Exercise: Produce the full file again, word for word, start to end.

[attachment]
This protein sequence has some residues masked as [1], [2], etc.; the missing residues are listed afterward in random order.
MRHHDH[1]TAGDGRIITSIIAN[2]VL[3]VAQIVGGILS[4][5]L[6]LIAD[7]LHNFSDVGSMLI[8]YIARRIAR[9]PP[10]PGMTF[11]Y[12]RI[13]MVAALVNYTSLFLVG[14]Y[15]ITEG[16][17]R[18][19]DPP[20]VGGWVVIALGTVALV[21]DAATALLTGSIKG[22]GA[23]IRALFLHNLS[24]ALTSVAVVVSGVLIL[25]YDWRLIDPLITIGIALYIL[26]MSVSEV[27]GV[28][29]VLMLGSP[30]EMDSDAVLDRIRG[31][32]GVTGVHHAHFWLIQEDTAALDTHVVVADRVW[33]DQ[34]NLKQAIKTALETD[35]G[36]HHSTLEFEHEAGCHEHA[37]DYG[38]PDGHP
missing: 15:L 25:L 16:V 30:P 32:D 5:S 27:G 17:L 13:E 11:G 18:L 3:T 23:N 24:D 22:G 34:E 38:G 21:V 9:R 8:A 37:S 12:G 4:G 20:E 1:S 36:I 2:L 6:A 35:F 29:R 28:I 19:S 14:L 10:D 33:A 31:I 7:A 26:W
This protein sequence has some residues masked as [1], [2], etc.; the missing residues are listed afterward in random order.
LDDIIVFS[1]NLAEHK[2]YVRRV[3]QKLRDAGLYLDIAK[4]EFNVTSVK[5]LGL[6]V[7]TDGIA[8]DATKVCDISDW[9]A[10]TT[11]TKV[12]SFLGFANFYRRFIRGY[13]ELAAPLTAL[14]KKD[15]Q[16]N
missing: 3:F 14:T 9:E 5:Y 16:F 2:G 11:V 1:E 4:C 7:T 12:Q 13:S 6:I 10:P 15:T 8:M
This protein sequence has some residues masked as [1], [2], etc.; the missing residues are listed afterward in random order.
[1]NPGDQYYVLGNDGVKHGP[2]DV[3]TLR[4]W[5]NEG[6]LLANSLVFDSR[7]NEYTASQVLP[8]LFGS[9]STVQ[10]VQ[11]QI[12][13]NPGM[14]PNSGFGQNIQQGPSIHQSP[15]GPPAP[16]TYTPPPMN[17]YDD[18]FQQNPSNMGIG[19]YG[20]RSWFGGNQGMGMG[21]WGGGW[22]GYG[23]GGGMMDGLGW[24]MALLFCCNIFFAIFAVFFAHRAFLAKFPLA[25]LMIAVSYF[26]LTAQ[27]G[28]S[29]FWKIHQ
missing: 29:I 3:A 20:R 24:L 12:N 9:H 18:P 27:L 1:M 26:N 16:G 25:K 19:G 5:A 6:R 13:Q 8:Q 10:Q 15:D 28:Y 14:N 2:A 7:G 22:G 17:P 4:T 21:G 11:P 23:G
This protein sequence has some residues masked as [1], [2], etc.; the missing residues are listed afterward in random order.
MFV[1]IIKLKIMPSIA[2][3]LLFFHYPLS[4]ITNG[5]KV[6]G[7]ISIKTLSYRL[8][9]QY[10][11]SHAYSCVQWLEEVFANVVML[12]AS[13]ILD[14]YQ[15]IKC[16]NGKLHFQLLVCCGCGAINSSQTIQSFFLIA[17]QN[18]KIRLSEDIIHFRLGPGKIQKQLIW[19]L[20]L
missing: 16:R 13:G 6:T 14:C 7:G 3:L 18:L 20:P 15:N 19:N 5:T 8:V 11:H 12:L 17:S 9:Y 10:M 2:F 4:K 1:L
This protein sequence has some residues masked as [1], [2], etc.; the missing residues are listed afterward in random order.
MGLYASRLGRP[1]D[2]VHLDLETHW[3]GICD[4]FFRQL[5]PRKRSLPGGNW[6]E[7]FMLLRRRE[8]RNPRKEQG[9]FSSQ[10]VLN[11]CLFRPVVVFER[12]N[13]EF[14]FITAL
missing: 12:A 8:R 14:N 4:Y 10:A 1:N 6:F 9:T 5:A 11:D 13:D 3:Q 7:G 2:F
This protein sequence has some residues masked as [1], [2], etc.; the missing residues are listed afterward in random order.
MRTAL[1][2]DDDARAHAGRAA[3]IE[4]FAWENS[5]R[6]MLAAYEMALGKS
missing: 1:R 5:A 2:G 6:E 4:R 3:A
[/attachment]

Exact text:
This protein sequence has some residues masked as [1], [2], etc.; the missing residues are listed afterward in random order.
MRHHDH[1]TAGDGRIITSIIAN[2]VL[3]VAQIVGGILS[4][5]L[6]LIAD[7]LHNFSDVGSMLI[8]YIARRIAR[9]PP[10]PGMTF[11]Y[12]RI[13]MVAALVNYTSLFLVG[14]Y[15]ITEG[16][17]R[18][19]DPP[20]VGGWVVIALGTVALV[21]DAATALLTGSIKG[22]GA[23]IRALFLHNLS[24]ALTSVAVVVSGVLIL[25]YDWRLIDPLITIGIALYIL[26]MSVSEV[27]GV[28][29]VLMLGSP[30]EMDSDAVLDRIRG[31][32]GVTGVHHAHFWLIQEDTAALDTHVVVADRVW[33]DQ[34]NLKQAIKTALETD[35]G[36]HHSTLEFEHEAGCHEHA[37]DYG[38]PDGHP
missing: 15:L 25:L 16:V 30:P 32:D 5:S 27:G 17:L 13:E 11:G 18:L 3:T 23:N 24:D 22:G 34:E 38:G 21:V 9:R 8:A 37:S 12:G 4:G 20:E 1:S 36:I 2:L 6:A 35:F 29:R 28:I 19:S 14:L 10:D 33:A 31:I 7:A 26:W
This protein sequence has some residues masked as [1], [2], etc.; the missing residues are listed afterward in random order.
LDDIIVFS[1]NLAEHK[2]YVRRV[3]QKLRDAGLYLDIAK[4]EFNVTSVK[5]LGL[6]V[7]TDGIA[8]DATKVCDISDW[9]A[10]TT[11]TKV[12]SFLGFANFYRRFIRGY[13]ELAAPLTAL[14]KKD[15]Q[16]N
missing: 3:F 14:T 9:E 5:Y 16:F 2:G 11:V 1:E 4:C 7:T 12:Q 13:S 6:I 10:P 15:T 8:M
This protein sequence has some residues masked as [1], [2], etc.; the missing residues are listed afterward in random order.
[1]NPGDQYYVLGNDGVKHGP[2]DV[3]TLR[4]W[5]NEG[6]LLANSLVFDSR[7]NEYTASQVLP[8]LFGS[9]STVQ[10]VQ[11]QI[12][13]NPGM[14]PNSGFGQNIQQGPSIHQSP[15]GPPAP[16]TYTPPPMN[17]YDD[18]FQQNPSNMGIG[19]YG[20]RSWFGGNQGMGMG[21]WGGGW[22]GYG[23]GGGMMDGLGW[24]MALLFCCNIFFAIFAVFFAHRAFLAKFPLA[25]LMIAVSYF[26]LTAQ[27]G[28]S[29]FWKIHQ
missing: 29:I 3:A 20:R 24:L 12:N 9:H 18:P 27:L 1:M 26:N 16:G 25:K 19:G 5:A 6:R 13:Q 8:Q 10:Q 15:D 28:Y 14:N 2:A 7:G 22:G 17:P 4:T 21:G 11:P 23:G
This protein sequence has some residues masked as [1], [2], etc.; the missing residues are listed afterward in random order.
MFV[1]IIKLKIMPSIA[2][3]LLFFHYPLS[4]ITNG[5]KV[6]G[7]ISIKTLSYRL[8][9]QY[10][11]SHAYSCVQWLEEVFANVVML[12]AS[13]ILD[14]YQ[15]IKC[16]NGKLHFQLLVCCGCGAINSSQTIQSFFLIA[17]QN[18]KIRLSEDIIHFRLGPGKIQKQLIW[19]L[20]L
missing: 16:R 13:G 6:T 14:C 7:G 3:L 18:L 20:P 15:N 19:N 5:T 8:V 11:H 12:L 17:S 9:Y 10:M 2:F 4:K 1:L
This protein sequence has some residues masked as [1], [2], etc.; the missing residues are listed afterward in random order.
MGLYASRLGRP[1]D[2]VHLDLETHW[3]GICD[4]FFRQL[5]PRKRSLPGGNW[6]E[7]FMLLRRRE[8]RNPRKEQG[9]FSSQ[10]VLN[11]CLFRPVVVFER[12]N[13]EF[14]FITAL
missing: 12:A 8:R 14:N 4:Y 10:A 1:N 6:F 9:T 5:A 11:D 13:D 3:Q 7:G 2:F
This protein sequence has some residues masked as [1], [2], etc.; the missing residues are listed afterward in random order.
MRTAL[1][2]DDDARAHAGRAA[3]IE[4]FAWENS[5]R[6]MLAAYEMALGKS
missing: 1:R 5:A 2:G 6:E 4:R 3:A